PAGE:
Engineers from UNSW Sydney (Australia) have successfully converted a diesel engine to run as a dual-fuel hydrogen-diesel engine, reducing CO2 emissions by more than 85% compared to conventional diesel. The team, led by Professor Shawn Kook from the School of Mechanical and Manufacturing Engineering, spent around 18 months developing the Hydrogen-Diesel Direct Injection Dual-Fuel System that allows existing diesel engines to run using 90% hydrogen as fuel.
The researchers say that any diesel engine used in trucks and power equipment in the transportation, agriculture and mining industries could ultimately be retrofitted to the new hybrid system in just a couple of months.
In a paper published in the International Journal of Hydrogen Energy, Prof. Kook’s team shows that using their patented hydrogen injection system reduces CO2 emissions to just 90 g/kWh—85.9% below the amount produced by the diesel powered engine.
High indicated mean effective pressure (IMEP) of up to 943 kPa and 57.2% indicated efficiency was achieved at 90% hydrogen energy fraction, at the expense of NOx emissions. The hydrogen injection timing directly controls the mixture condition and combustion mode. Early hydrogen injection timings exhibited premixed combustion behaviour while late injection timings produced mixing-controlled combustion, with an intermediate point reached at 40 °CA bTDC hydrogen injection timing.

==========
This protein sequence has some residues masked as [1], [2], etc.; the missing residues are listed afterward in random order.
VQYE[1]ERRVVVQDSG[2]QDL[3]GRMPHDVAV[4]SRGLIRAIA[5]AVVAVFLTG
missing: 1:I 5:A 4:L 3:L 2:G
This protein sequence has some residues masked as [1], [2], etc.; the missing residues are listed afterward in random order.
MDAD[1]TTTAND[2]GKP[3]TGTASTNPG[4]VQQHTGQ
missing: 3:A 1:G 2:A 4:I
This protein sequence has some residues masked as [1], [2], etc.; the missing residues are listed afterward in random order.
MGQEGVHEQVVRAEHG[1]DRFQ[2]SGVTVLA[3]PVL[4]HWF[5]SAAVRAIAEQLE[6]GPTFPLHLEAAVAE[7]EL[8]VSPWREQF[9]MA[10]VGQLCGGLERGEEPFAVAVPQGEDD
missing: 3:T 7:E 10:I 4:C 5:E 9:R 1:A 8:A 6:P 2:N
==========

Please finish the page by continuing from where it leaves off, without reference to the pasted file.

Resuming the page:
At 90% hydrogen energy fraction, the earlier injection timing leads to higher IMEP/efficiency but the NOx increase is inevitable due to enhanced premixed combustion. To keep the NOx increase minimal and achieve the same combustion phasing of a diesel baseline, the 40 °CA bTDC hydrogen injection timing shows the best performance at which 85.9% CO2 reduction and 13.3% IMEP/efficiency increase are achieved.—Liu et al.
The Hydrogen-Diesel Direct Injection Dual-Fuel System features independent control of hydrogen direct injection timing, as well as diesel injection timing, enabling full control of combustion modes: premixed or mixing-controlled hydrogen combustion. Image from Prof. Shawn Kook
The UNSW team’s solution to the problem maintains the original diesel injection into the engine, but adds a hydrogen fuel injection directly into the cylinder.
The new Hydrogen-Diesel Direct Injection Dual-Fuel System does not require extremely high purity hydrogen which must be used in alternative hydrogen fuel cell systems and is more expensive to produce.
The research team hope to be able to commercialize the new system in the next 12 to 24 months and is keen to consult with prospective investors. The researchers say the most immediate potential use for the new technology is in industrial locations where permanent hydrogen fuel supply lines are already in place.
That includes mining sites, where studies have shown that about 30% of greenhouse-gas emissions are caused by the use of diesel engines, largely in mining vehicles and power generators. The Australian market for diesel-only power generators is currently estimated to be worth around $765 million.
Xinyu Liu, Gabrielle Seberry, Sanghoon Kook, Qing Nian Chan, Evatt R. Hawkes (2022) “Direct injection of hydrogen main fuel and diesel pilot fuel in a retrofitted single-cylinder compression ignition engine,” International Journal of Hydrogen Energy, doi: 10.1016/j.ijhydene.2022.08.149